Ho, everyone who thirsts, come to the waters; and you that have no money, come, buy and eat! Come, buy wine and milk without money and without price. Why do you spend your money for that which is not bread, and your labor for that which does not satisfy? Listen carefully to me, and eat what is good, and delight yourselves in rich food.
I stood behind a table filled with enough food for a feast. We had completed our service and work in Beckley, West Virginia and now we were hosting a community meal for the many families that we had worked with during the week. The room was full of exhausted middle-schoolers sitting next to the children they had been reading with all week in addition to the parents and relatives that were invited as well. The meal was free for all in attendance and there was a steady line for 45 minutes as we served and ate together.
Offering food and drink without a cost is a remarkable gift that the church has to offer to our communities. In two weeks our church will be hosting a Community Cook-Out for the people in our neighborhood for free. Like the prophet Isaiah we are inviting everyone who thirsts to come to drink from our waters, to eat what is good, and delight themselves in rich food.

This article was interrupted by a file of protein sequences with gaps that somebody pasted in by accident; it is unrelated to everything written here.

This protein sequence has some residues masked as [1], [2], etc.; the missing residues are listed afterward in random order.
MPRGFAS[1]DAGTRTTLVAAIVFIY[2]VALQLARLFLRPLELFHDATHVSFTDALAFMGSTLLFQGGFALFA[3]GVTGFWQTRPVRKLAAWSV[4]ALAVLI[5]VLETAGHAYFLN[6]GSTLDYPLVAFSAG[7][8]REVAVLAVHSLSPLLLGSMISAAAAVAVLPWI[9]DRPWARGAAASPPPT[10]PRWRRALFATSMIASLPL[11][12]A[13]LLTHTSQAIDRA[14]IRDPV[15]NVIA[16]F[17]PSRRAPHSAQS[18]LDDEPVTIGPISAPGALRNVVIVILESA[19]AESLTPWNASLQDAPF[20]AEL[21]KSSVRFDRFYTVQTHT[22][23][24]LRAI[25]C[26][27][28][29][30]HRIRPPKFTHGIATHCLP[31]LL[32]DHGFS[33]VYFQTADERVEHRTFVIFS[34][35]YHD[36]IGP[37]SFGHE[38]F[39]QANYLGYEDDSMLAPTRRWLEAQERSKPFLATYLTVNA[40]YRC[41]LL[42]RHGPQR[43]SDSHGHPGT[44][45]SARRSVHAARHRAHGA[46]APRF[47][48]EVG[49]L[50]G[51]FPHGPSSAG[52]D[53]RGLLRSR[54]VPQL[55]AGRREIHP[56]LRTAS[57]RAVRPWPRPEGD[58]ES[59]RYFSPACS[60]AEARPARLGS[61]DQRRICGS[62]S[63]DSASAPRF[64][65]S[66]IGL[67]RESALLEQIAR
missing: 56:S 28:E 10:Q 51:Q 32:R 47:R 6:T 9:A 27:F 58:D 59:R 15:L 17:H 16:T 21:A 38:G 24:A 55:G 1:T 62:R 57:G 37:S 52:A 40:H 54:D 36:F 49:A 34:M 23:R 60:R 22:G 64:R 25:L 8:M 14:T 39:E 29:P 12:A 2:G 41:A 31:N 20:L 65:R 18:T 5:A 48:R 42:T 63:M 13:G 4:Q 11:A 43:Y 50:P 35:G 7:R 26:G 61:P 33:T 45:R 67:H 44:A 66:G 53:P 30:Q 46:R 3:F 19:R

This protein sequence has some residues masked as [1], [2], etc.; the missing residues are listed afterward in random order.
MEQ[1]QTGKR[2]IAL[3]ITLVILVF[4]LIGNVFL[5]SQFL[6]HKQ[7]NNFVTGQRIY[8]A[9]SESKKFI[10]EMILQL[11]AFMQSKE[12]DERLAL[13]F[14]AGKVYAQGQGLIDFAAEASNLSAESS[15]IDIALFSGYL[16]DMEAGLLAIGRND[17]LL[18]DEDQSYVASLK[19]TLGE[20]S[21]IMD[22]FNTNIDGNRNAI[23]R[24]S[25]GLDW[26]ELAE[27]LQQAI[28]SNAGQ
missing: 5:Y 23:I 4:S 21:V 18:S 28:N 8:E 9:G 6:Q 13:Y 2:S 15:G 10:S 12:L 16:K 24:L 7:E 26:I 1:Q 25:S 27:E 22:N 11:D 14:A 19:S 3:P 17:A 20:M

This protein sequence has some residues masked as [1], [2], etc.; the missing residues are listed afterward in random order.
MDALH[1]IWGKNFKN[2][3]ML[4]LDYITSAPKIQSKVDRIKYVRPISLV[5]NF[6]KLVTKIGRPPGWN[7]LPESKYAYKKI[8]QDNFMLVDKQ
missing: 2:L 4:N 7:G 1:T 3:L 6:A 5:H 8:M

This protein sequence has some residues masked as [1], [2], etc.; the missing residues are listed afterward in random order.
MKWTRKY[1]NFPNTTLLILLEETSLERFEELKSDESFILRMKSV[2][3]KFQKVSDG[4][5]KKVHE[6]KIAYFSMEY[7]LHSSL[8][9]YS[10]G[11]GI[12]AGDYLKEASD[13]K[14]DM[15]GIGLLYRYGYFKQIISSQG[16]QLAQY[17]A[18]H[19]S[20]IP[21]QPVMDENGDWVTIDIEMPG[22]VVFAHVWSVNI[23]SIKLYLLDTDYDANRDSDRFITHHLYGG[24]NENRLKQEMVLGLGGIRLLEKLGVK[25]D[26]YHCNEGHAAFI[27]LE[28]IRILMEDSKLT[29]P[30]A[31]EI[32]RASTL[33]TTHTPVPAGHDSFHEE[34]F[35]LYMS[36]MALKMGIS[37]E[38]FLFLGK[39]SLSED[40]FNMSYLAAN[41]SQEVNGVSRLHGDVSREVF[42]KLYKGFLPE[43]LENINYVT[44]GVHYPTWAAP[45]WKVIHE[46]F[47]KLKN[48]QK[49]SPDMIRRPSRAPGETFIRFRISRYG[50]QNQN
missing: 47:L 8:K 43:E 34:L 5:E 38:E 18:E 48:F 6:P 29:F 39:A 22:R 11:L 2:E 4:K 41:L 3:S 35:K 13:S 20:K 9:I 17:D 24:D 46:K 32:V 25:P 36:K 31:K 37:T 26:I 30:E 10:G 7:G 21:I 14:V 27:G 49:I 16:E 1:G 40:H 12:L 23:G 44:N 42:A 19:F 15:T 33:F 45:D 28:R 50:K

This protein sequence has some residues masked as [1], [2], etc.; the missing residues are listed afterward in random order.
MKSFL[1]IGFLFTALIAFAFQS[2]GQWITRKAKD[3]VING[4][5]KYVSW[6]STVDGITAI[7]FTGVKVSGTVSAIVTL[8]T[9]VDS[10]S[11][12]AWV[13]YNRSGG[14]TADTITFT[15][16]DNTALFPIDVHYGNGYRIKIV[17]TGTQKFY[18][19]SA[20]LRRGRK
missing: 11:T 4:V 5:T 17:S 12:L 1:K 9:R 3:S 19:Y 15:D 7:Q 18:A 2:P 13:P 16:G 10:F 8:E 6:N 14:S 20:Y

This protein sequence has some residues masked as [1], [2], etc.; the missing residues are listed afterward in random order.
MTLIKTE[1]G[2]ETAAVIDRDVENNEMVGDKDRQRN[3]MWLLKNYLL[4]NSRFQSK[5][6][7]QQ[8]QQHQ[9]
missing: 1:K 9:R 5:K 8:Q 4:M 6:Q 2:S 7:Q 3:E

However, we recognize that (as Paul said) “food will not bring us close to God” (1 Corinthians 8.8). Without a willingness to build relationships with the people we serve and dine with, food will remain an ordinary element of life. When we served the food to the people in Beckley, West Virginia it would have remained a simple and nice gesture unless we were willing to sit side by side with our brothers and sisters and foster new relationships. Even with all the greatest and most delicious food it would have meant very little without our youth sitting down and laughing with their new friends. It is my hope and prayer that everyone in attendance that night will remember the joy of conversation rather than the food that we provided.
Offering food and drink is a wonderful thing to do as Christians. Hosting a meal at our homes for neighbors and friends reflects the goodness and abundance that God has provided in our lives. Yet, if we are not willing to offer our friendship with our food than we have neglected to take the necessary step to live out God’s Word in the world.
This week I challenge you to think about someone in your life who could benefit from receiving a free and delicious meal. Perhaps you have someone that you could take out to lunch, or invite over for dinner. But more than that I encourage you to think of how your willingness to love them and offer your sincere friendship will have a greater impact than any food or drink you could ever offer.